Principal Investigators

Kristie Seelman, PhD
Kristie Seelman, PhDDr. Kristie Seelman is an Associate Professor in the School of Social Work at the Andrew Young School of Policy Studies at Georgia State University. Kristie’s research focuses on understanding and addressing health disparities affecting lesbian, gay, bisexual, transgender, queer, and questioning (LGBTQ+) people across the life course, improving health services and education settings for LGBTQ+ people, and developing LGBTQ+-affirming policies. Current projects look at factors predicting healthcare mistreatment for transgender patients and ways in which digital technology perpetuates violence based on binary gender assumptions. She is a past recipient of a loan repayment program contract from the National Institute on Minority Health & Health Disparities. Kristie’s research has been published in the Journal of Youth & Adolescence, The Gerontologist, Journal of Homosexuality, Children & Youth Services Review, and Transgender Health, among others. Her research has received media attention from outlets such as The Washington Post, Slate, The Academic Minute (NPR), and Newsweek. She is thrilled to work on this public interest technology project with Dr. Mynatt and expand her knowledge about how multimedia technology can be used to highlight stories of LGBTQ+ resilience.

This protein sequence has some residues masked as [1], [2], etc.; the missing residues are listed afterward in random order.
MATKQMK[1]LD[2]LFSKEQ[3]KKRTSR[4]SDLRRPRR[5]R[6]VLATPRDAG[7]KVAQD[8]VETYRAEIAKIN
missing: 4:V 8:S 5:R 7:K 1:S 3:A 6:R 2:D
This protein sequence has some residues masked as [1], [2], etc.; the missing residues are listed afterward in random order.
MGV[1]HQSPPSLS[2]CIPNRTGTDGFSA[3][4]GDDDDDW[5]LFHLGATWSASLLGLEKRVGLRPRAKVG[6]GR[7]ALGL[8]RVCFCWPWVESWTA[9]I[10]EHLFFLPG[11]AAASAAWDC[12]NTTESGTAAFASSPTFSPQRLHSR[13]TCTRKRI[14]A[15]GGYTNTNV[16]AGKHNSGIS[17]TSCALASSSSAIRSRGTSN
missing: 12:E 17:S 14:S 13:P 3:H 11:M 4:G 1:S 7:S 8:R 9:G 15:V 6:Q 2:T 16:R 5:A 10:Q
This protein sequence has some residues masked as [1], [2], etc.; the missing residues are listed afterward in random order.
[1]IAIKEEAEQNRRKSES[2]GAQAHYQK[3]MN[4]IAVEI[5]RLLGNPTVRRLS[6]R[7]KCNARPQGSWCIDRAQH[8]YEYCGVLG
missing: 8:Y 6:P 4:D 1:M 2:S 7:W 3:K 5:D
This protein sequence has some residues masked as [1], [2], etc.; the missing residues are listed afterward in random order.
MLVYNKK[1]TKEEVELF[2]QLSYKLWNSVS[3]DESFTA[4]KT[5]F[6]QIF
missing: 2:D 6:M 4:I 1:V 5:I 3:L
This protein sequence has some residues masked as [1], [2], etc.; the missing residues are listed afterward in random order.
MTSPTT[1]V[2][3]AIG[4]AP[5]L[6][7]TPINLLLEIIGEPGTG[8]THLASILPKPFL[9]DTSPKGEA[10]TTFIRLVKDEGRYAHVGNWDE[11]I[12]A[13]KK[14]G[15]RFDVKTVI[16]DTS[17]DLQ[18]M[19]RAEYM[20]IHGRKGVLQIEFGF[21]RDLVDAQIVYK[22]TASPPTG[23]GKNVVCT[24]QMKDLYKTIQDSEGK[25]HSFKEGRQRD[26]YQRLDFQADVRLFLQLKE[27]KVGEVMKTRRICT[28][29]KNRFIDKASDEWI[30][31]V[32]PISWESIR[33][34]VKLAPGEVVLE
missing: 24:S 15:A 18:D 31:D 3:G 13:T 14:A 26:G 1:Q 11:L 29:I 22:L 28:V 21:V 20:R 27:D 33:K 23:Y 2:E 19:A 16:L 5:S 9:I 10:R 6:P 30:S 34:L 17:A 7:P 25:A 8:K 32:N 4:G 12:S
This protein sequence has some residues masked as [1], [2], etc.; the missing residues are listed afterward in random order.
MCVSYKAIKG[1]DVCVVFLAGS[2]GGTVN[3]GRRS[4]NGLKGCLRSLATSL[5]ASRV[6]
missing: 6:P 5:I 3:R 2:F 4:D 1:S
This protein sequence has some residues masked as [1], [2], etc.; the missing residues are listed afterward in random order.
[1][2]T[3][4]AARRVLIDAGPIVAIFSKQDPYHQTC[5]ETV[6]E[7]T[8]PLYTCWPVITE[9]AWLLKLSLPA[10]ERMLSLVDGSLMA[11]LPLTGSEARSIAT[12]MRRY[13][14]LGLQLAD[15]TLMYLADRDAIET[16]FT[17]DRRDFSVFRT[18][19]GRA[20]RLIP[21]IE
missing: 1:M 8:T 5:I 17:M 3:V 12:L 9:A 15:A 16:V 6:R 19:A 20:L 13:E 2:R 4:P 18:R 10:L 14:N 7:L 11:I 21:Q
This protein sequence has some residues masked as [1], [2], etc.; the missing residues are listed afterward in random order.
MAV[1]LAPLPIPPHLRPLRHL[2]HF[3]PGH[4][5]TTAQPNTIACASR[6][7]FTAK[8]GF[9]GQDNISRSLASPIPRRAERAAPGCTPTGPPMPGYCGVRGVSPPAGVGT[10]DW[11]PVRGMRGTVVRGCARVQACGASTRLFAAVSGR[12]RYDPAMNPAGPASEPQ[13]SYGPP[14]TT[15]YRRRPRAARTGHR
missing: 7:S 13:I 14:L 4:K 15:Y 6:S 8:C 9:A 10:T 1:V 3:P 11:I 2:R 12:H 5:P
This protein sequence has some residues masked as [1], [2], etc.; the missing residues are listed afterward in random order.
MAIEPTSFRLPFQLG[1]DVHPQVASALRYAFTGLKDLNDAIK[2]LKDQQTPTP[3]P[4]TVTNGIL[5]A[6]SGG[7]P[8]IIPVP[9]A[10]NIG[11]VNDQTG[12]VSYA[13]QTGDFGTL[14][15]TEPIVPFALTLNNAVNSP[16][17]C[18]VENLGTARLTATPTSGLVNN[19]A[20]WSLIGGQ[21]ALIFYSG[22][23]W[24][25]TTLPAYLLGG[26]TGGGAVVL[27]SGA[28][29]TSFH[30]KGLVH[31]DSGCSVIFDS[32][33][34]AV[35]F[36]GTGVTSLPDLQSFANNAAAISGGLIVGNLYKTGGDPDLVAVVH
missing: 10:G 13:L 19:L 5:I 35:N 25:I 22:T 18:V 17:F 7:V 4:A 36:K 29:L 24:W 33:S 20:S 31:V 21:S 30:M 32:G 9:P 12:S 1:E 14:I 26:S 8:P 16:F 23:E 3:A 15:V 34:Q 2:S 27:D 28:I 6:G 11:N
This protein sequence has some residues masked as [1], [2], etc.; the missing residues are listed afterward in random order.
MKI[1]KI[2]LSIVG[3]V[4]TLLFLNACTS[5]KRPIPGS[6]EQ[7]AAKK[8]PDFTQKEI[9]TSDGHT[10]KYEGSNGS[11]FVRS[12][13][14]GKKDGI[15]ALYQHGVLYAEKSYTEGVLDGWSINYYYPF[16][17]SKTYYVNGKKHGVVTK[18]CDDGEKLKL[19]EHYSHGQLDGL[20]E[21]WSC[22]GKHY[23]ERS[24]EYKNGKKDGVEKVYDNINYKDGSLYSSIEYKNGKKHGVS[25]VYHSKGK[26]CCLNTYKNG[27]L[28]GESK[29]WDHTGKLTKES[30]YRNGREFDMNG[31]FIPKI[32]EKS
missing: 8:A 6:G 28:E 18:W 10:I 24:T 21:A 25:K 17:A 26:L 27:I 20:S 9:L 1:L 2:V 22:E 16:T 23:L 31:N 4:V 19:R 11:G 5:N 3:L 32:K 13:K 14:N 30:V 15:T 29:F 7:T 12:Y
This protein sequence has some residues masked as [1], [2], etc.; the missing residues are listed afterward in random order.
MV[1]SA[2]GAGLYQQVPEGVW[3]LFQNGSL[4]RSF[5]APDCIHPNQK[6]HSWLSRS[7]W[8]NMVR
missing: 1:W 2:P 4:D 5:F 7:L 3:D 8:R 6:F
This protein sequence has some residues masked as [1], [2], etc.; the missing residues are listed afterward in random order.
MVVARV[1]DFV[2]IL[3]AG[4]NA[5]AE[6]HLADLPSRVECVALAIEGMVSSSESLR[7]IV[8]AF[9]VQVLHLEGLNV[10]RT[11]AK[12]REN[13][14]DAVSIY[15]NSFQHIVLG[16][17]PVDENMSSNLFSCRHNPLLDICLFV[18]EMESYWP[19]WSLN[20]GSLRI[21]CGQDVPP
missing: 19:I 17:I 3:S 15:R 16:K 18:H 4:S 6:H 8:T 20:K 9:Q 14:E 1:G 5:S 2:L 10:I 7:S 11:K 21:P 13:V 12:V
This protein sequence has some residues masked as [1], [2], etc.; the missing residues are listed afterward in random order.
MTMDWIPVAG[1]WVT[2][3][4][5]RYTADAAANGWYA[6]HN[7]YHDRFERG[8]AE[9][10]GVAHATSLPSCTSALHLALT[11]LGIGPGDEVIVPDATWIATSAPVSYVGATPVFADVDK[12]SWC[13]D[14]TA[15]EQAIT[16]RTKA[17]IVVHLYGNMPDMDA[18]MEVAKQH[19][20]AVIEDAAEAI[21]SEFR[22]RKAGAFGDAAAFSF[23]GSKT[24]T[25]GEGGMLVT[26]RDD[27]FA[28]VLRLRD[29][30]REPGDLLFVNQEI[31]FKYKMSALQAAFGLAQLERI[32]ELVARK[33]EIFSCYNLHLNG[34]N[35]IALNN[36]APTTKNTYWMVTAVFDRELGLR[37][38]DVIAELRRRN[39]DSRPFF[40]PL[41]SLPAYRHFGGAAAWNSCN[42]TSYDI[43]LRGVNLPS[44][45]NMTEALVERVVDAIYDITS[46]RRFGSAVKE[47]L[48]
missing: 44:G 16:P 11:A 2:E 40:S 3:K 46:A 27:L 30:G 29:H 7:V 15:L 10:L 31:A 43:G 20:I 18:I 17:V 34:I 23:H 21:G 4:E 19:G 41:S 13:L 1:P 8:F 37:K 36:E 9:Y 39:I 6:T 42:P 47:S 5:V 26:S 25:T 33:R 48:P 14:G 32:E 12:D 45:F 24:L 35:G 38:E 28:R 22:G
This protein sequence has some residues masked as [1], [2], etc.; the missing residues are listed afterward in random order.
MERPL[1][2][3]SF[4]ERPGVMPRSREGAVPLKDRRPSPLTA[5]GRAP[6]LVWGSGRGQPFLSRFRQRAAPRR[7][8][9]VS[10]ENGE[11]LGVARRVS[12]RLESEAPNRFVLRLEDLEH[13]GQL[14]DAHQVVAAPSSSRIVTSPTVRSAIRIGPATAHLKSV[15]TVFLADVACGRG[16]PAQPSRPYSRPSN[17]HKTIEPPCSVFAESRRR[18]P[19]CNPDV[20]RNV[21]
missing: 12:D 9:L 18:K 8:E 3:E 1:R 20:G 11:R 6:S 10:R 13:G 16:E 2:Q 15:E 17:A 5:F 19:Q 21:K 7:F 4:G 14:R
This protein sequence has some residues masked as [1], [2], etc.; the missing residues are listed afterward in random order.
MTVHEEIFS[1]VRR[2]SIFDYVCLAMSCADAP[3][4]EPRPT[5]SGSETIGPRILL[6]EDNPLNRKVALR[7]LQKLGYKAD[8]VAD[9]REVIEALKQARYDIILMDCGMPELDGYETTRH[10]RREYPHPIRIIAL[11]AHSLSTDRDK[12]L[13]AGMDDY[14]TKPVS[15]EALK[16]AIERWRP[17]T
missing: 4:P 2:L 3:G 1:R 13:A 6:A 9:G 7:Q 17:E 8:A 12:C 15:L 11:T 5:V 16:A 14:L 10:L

Elizabeth D. Mynatt, PhDElizabeth D. Mynatt, PhD
Dr. Elizabeth Mynatt is a Regents’ and Distinguished Professor in the College of Computing and the Executive Director of Georgia Tech’s Institute for People and Technology that pursues innovative research to promote healthy, productive and fulfilling lives on a global scale. Elizabeth serves on the National Academies Computer Science and Telecommunications Board and the NSF CISE Advisory Board.  She has been recognized as an ACM Fellow and a member of the ACM SIGCHI Academy.  Over the past two decades Elizabeth’s research has focused on the role of computing in health and wellness. She currently leads the NCI funded MyPath project, creating an application that provides breast cancer patients with personalized recommendations during their cancer journey. Elizabeth co-leads the Emory-Georgia Tech program to empower people with mild cognitive impairment (MCI). She is also one of the principal researchers in the Aware Home Research Initiative; investigating the design of future home technologies, especially those that enable older adults to continue living independently as opposed to moving to an institutional care setting. Throughout her career, Elizabeth has worked for inclusion and equitable access to computing. She is excited about the opportunity to work with Dr. Seelman to chronicle the resilience of the LGBTQ+ community.